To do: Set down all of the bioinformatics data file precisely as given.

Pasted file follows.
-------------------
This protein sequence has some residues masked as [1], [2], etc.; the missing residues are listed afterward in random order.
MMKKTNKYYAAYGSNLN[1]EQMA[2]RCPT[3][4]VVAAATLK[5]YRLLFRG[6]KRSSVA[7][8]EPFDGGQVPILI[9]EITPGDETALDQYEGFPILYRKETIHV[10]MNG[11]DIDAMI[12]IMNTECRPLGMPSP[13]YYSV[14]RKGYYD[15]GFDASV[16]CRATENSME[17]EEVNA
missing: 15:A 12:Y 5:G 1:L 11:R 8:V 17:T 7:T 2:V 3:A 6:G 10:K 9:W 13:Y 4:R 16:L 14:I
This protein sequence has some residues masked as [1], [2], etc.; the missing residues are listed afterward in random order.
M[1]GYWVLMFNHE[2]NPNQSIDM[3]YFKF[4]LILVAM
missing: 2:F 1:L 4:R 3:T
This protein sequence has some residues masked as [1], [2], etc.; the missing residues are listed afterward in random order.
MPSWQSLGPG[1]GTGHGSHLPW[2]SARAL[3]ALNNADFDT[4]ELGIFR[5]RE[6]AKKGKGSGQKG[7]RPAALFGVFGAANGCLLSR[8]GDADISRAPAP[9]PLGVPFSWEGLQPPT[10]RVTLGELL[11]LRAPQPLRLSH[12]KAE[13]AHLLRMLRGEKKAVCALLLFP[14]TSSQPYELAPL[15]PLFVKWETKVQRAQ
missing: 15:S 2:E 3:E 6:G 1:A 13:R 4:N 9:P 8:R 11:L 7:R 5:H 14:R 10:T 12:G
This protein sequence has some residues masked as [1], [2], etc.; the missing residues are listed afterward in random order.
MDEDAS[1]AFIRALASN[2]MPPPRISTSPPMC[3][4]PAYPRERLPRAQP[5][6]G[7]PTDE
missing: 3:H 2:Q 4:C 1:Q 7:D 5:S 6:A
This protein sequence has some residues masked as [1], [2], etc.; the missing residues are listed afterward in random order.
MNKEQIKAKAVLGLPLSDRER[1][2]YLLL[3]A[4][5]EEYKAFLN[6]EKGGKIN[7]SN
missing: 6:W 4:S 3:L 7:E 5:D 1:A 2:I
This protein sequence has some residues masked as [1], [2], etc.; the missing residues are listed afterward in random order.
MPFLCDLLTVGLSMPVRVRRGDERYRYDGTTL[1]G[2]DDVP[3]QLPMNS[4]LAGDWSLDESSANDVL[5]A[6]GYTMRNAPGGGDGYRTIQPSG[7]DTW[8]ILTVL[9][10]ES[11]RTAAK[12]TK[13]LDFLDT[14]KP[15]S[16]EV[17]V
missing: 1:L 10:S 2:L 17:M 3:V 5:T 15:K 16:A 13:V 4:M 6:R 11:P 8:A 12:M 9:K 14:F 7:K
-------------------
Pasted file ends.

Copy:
This protein sequence has some residues masked as [1], [2], etc.; the missing residues are listed afterward in random order.
MMKKTNKYYAAYGSNLN[1]EQMA[2]RCPT[3][4]VVAAATLK[5]YRLLFRG[6]KRSSVA[7][8]EPFDGGQVPILI[9]EITPGDETALDQYEGFPILYRKETIHV[10]MNG[11]DIDAMI[12]IMNTECRPLGMPSP[13]YYSV[14]RKGYYD[15]GFDASV[16]CRATENSME[17]EEVNA
missing: 15:A 12:Y 5:G 1:L 11:R 8:V 17:T 7:T 2:V 3:A 6:G 10:K 9:W 13:Y 4:R 16:L 14:I
This protein sequence has some residues masked as [1], [2], etc.; the missing residues are listed afterward in random order.
M[1]GYWVLMFNHE[2]NPNQSIDM[3]YFKF[4]LILVAM
missing: 2:F 1:L 4:R 3:T
This protein sequence has some residues masked as [1], [2], etc.; the missing residues are listed afterward in random order.
MPSWQSLGPG[1]GTGHGSHLPW[2]SARAL[3]ALNNADFDT[4]ELGIFR[5]RE[6]AKKGKGSGQKG[7]RPAALFGVFGAANGCLLSR[8]GDADISRAPAP[9]PLGVPFSWEGLQPPT[10]RVTLGELL[11]LRAPQPLRLSH[12]KAE[13]AHLLRMLRGEKKAVCALLLFP[14]TSSQPYELAPL[15]PLFVKWETKVQRAQ
missing: 15:S 2:E 3:E 6:G 1:A 13:R 4:N 9:P 8:R 11:L 7:R 5:H 14:R 10:T 12:G
This protein sequence has some residues masked as [1], [2], etc.; the missing residues are listed afterward in random order.
MDEDAS[1]AFIRALASN[2]MPPPRISTSPPMC[3][4]PAYPRERLPRAQP[5][6]G[7]PTDE
missing: 3:H 2:Q 4:C 1:Q 7:D 5:S 6:A
This protein sequence has some residues masked as [1], [2], etc.; the missing residues are listed afterward in random order.
MNKEQIKAKAVLGLPLSDRER[1][2]YLLL[3]A[4][5]EEYKAFLN[6]EKGGKIN[7]SN
missing: 6:W 4:S 3:L 7:E 5:D 1:A 2:I
This protein sequence has some residues masked as [1], [2], etc.; the missing residues are listed afterward in random order.
MPFLCDLLTVGLSMPVRVRRGDERYRYDGTTL[1]G[2]DDVP[3]QLPMNS[4]LAGDWSLDESSANDVL[5]A[6]GYTMRNAPGGGDGYRTIQPSG[7]DTW[8]ILTVL[9][10]ES[11]RTAAK[12]TK[13]LDFLDT[14]KP[15]S[16]EV[17]V
missing: 1:L 10:S 2:L 17:M 3:V 5:T 15:K 16:A 13:V 4:M 6:R 11:P 8:A 12:M 9:K 14:F 7:K